Junk materials provide endless inspiration for enhancing play and learning in the early years. We were given a large quantity of long, sturdy cardboard tubes from the fabric department of a store, so we decided to turn them into horses.
The children drew faces on card, which they cut out and attached to the tubes.Then, astride their mounts, they cantered into the playground with appropriate neighs and whinnies to find cardboard-box mangers filled with straw. We provided blocks, frames and planks to build stables and stubby chalks to draw them. There were ribbons for tethering and brushes for grooming, chalked tracks for races and fences for jumping.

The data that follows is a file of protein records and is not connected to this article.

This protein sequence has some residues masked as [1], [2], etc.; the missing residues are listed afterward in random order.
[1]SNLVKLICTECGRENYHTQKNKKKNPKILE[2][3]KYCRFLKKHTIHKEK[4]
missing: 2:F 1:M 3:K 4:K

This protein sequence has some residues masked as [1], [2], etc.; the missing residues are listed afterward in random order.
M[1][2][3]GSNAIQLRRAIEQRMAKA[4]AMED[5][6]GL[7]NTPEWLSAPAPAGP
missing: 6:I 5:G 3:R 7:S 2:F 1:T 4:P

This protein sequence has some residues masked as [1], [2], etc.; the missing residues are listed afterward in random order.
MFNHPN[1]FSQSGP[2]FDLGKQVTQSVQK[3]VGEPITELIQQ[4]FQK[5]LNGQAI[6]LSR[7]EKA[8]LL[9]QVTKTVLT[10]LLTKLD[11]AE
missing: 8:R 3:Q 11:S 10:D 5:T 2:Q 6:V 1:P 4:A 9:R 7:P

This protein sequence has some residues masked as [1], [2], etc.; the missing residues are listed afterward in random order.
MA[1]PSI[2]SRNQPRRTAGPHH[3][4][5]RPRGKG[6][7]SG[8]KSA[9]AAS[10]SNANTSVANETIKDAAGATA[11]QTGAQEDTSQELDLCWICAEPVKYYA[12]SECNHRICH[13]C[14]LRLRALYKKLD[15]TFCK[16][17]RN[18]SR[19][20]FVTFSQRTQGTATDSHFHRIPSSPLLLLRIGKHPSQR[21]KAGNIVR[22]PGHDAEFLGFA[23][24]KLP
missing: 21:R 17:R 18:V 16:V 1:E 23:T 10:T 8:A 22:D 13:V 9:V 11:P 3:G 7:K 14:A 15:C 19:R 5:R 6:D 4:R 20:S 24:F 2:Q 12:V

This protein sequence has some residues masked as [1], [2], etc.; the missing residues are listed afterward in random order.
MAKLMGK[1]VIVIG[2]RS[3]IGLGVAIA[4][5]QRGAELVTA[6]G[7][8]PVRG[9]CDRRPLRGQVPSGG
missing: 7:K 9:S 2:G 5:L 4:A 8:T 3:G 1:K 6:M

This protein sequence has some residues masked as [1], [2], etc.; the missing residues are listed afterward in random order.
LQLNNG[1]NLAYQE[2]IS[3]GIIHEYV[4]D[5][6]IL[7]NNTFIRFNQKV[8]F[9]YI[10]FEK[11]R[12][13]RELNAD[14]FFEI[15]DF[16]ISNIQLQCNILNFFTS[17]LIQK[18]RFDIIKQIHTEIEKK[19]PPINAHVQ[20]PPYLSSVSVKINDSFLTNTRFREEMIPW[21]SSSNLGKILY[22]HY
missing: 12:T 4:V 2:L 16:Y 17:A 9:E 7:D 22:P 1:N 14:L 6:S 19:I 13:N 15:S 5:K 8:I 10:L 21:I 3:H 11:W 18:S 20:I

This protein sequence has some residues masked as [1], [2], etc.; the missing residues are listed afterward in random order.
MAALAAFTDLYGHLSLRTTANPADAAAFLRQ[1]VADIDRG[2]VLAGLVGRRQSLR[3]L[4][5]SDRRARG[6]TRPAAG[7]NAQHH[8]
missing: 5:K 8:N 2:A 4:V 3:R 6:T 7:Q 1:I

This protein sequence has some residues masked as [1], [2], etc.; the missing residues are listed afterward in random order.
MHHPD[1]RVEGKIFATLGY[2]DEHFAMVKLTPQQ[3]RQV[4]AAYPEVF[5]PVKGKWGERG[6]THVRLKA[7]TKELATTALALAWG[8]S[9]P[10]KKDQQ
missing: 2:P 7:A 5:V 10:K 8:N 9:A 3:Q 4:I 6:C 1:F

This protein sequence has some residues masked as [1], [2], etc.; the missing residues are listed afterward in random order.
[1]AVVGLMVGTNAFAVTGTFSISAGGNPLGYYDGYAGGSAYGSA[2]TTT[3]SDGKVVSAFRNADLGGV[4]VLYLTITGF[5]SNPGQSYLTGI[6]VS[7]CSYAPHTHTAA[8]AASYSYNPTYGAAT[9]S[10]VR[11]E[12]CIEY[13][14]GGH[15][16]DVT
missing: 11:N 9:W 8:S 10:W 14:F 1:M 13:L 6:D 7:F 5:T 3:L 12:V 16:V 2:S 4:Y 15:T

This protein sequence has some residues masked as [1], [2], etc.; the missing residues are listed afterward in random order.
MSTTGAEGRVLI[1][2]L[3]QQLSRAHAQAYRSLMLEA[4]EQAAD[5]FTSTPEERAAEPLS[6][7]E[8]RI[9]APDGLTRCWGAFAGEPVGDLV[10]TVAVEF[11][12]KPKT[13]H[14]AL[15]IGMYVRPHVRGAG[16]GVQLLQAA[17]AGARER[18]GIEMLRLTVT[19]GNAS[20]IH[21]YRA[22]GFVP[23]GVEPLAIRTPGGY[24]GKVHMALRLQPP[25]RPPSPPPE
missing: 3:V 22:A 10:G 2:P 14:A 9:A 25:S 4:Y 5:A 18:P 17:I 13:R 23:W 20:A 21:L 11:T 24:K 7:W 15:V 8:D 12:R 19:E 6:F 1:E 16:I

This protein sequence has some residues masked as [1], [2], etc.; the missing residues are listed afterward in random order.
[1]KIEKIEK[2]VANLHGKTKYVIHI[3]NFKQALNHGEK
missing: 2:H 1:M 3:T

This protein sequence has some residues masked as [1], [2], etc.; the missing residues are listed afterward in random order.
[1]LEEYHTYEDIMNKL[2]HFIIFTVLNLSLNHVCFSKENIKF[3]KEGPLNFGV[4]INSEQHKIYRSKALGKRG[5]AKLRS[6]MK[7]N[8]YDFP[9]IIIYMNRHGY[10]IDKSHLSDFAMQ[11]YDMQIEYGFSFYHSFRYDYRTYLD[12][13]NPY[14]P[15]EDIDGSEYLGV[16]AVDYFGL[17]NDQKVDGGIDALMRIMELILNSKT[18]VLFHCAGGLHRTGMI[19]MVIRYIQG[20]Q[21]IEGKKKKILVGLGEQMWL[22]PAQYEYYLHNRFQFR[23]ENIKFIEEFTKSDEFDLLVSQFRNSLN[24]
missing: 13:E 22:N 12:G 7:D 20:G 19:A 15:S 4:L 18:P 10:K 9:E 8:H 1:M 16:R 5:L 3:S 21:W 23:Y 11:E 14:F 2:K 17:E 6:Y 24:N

The horses grazed on straw and apples. They were stroked, groomed and nuzzled. We rhythmically clip-clopped with our tongues as we banged together bricks or coconut shells. Everyone gave their horse a name that they chalked in its stable.
The police sent a friendly mounted policeman to visit. His horse was watched, fondled, smelled and discussed, while he told us how he cared for it. To the children's delight it lifted its tail and released piles of dung, which we later shovelled up for our vegetable plot.
Later the horses were ridden home - a reminder to parents that junk can have uses and an occasion to reflect on the creativity of foundation stage children when let loose with simple resources at minimal cost.
Gill Tweed, retired from Sherringdale Primary School, London borough of Wandsworth.